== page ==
Jason Varitek: J-Tek has caught the most no-hitters in MLB history and both Wakefield and Varitek already have been inducted into the Red Sox Hall of Fame, next stop Cooperstown? Doubtful but I think he’ll be on the 2018 ballot.
The Hall of Very Good Admissions (Maybe a HOF Plaque in the Future)
Jorge Posada: One of the members of the ‘Core Four’, the New York Yankee backstop will be a close call for Cooperstown. I think and hope that Posada gets in someday, but I’m giving no chance to get in this year with all of the other big names on the ballot. Posada was a 0.273 career hitter, but his biggest contribution was his leadership behind the plate. During his career, he caught for Roger Clemens, Andy Pettitte, Mariano Rivera, Mike Mussina, CC Sabathia and Randy Johnson, among others. The four-time World Series Champion, five-time All Star and five-time Silver Slugger will need more than a few years on the ballot in order to get the nod if it ever comes.
Fred McGriff: 7 homers shy of the 500 HR Club, but not enough other attributes to make him worthy of the Hall. Definitely a member of the Hall of Very Good.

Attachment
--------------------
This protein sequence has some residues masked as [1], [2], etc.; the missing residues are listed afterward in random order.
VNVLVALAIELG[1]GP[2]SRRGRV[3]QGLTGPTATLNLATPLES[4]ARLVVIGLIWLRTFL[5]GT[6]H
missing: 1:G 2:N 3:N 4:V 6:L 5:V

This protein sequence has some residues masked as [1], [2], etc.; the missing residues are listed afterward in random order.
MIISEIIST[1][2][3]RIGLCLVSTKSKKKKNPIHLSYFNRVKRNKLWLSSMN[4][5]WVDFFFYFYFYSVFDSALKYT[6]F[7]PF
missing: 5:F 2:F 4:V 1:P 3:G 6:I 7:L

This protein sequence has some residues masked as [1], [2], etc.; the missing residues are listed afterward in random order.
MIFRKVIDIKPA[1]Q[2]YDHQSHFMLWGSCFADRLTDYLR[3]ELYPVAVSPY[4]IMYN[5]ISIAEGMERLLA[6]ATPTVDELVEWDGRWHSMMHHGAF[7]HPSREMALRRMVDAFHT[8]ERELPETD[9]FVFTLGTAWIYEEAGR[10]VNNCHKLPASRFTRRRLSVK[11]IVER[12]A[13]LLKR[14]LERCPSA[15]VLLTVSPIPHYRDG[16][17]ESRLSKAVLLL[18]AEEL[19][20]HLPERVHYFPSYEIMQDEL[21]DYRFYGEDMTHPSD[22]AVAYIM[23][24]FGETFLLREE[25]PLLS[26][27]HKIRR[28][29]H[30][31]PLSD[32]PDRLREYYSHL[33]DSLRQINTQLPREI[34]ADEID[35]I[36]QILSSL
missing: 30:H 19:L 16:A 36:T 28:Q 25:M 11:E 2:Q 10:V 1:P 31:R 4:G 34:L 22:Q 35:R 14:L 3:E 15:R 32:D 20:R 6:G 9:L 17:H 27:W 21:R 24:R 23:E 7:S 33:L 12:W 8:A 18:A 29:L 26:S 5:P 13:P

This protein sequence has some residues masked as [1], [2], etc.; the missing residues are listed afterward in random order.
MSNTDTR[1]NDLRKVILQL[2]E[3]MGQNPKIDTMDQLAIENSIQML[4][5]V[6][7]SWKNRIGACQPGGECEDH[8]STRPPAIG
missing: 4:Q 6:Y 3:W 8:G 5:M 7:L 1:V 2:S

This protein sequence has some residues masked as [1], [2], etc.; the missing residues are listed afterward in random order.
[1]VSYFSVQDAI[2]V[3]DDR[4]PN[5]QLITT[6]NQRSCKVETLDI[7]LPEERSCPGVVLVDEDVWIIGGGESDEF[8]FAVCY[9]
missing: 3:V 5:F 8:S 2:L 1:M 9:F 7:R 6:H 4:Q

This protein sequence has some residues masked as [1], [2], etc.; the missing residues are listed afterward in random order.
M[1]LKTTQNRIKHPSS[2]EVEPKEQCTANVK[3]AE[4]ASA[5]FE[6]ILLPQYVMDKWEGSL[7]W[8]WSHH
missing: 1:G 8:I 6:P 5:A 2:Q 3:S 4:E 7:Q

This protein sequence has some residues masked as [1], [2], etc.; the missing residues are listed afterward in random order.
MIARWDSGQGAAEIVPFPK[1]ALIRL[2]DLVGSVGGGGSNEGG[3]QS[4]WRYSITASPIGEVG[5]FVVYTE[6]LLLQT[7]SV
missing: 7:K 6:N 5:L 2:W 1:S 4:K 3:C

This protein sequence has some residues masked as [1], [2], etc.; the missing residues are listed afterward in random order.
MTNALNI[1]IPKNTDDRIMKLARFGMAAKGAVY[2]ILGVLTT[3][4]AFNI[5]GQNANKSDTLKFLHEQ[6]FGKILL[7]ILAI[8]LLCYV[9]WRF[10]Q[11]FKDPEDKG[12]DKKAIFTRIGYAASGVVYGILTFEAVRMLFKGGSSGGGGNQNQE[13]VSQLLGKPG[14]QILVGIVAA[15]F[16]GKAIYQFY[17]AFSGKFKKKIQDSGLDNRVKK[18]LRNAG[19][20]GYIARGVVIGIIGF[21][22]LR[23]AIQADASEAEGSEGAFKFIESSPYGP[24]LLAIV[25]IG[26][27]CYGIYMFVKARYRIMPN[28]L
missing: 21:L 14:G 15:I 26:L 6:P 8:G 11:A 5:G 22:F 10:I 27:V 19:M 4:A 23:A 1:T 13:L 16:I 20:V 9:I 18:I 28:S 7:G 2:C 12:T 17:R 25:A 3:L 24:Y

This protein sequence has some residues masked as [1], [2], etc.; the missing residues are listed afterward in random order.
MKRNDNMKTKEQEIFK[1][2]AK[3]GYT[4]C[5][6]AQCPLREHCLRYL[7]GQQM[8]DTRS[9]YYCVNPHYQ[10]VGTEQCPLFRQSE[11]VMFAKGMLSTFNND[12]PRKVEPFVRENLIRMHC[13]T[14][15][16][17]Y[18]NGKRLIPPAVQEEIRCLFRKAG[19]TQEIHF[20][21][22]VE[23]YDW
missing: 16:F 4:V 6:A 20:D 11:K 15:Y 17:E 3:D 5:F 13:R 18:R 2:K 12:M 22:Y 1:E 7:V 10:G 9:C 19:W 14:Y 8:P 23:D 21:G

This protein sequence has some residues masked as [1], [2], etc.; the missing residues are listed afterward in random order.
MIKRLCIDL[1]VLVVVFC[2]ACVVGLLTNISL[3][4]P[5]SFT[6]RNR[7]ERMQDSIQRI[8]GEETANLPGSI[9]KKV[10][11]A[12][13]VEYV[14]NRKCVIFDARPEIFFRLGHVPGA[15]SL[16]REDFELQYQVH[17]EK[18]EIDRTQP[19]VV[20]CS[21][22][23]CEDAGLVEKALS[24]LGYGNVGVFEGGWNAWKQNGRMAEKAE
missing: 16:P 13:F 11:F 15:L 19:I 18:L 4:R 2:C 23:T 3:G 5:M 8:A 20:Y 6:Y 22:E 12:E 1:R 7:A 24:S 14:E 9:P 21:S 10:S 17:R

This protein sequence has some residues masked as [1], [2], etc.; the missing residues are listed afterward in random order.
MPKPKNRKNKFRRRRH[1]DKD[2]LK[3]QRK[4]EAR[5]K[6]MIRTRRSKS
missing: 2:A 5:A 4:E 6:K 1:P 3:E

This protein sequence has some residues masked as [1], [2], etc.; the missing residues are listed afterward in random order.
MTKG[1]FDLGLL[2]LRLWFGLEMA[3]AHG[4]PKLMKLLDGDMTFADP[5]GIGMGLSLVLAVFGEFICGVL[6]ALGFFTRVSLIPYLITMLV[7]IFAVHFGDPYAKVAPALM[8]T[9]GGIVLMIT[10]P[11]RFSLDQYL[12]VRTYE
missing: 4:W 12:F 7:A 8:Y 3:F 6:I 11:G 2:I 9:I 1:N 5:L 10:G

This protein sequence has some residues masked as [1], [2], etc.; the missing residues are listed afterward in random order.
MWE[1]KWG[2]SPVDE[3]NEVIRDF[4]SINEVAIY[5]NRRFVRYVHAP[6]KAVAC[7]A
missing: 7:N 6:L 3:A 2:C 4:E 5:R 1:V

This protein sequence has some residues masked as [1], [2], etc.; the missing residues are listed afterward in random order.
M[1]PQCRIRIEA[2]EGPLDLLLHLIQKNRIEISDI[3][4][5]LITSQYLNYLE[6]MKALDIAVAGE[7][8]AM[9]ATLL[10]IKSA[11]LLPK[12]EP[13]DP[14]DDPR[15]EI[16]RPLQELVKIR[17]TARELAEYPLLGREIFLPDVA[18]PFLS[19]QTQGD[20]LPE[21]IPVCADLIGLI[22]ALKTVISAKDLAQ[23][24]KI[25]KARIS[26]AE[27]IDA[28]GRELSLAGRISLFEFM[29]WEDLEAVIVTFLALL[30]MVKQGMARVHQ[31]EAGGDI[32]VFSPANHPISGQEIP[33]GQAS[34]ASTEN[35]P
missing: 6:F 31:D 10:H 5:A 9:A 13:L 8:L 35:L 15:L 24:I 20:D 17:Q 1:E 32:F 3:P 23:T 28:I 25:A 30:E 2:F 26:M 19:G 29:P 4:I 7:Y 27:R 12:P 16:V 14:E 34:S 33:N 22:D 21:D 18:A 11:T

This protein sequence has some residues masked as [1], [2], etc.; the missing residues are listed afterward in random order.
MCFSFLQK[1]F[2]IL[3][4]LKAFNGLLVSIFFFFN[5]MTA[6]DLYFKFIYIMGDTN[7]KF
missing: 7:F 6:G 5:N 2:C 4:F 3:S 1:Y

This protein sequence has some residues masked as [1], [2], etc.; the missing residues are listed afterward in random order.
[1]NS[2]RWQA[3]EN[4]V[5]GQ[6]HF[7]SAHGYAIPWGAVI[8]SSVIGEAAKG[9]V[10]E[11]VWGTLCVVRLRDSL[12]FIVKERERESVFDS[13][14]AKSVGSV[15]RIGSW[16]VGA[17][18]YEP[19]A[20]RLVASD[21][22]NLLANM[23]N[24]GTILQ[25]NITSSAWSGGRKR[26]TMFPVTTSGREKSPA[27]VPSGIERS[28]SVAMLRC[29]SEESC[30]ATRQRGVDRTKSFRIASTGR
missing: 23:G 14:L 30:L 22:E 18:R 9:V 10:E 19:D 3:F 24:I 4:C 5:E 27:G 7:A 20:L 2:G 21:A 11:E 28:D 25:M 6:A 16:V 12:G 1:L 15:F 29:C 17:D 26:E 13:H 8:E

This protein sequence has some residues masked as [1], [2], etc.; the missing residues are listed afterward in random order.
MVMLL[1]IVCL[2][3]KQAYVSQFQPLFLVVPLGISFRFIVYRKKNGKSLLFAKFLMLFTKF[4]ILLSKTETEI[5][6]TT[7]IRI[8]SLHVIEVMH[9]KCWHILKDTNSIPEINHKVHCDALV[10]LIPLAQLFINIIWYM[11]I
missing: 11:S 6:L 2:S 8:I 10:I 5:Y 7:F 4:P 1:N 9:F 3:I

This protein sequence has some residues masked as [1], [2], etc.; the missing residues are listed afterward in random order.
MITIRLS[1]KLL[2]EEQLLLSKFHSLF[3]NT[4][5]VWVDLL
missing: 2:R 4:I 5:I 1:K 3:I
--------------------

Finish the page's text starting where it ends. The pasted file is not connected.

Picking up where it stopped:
Billy Wagner: There are only five relievers in the Hall of Fame, which shows the degree of difficulty ahead of Wagner. But with over 400 saves and ranking fifth all-time, he has hope.
Magglio Ordonez: Ordonez might be the most under-appreciated member of the 2017 ballot. Magglio hit 0.309 during his career, and in his prime, was one of the most feared hitters in the game. Ordonez, like Posada, will be a close call for the Hall, and if he does end up getting in, it will definitely take the majority of the ballot eligible years.
Tim Raines: In his final year on the ballot, Raines will push the 75% mark once again, most likely getting somewhere close to 70%. A seven-time All Star and a career 0.294 hitter with over 2600 total hits seems like Cooperstown is a possibility, but Raines will most likely need a few sympathy votes this year in order to get in.
Edgar Renteria: Edgar Renteria was one of the most underrated shortstops during the 2000s, and what most people forget is that Renteria burst onto the scene at 19 years old. Renteria won two rings, one in the beginning with the Florida Marlins in 1997 and one at the end in 2010 with the San Francisco Giants. He won the MVP for the 2010 World Series, batting 0.412 with 2 homers and 6 RBIs in 5 games.
Mike Mussina: He played his college ball at Stanford and played his pro ball in the AL East. The five-time All Star and zero-time Cy Young Award winner won 270 games, but his ERA numbers struggled in the offensively-superior AL East. In his 4th year on the ballot, Moose should make a move with his slurve, but we will see if voters change their mind on him.
Jeff Kent: A five-time All Star, 2000 NL MVP, and a career 0.290 hitter, Kent truly reached his stride in his thirties. He has hit the most home runs ever by a second baseman with 377.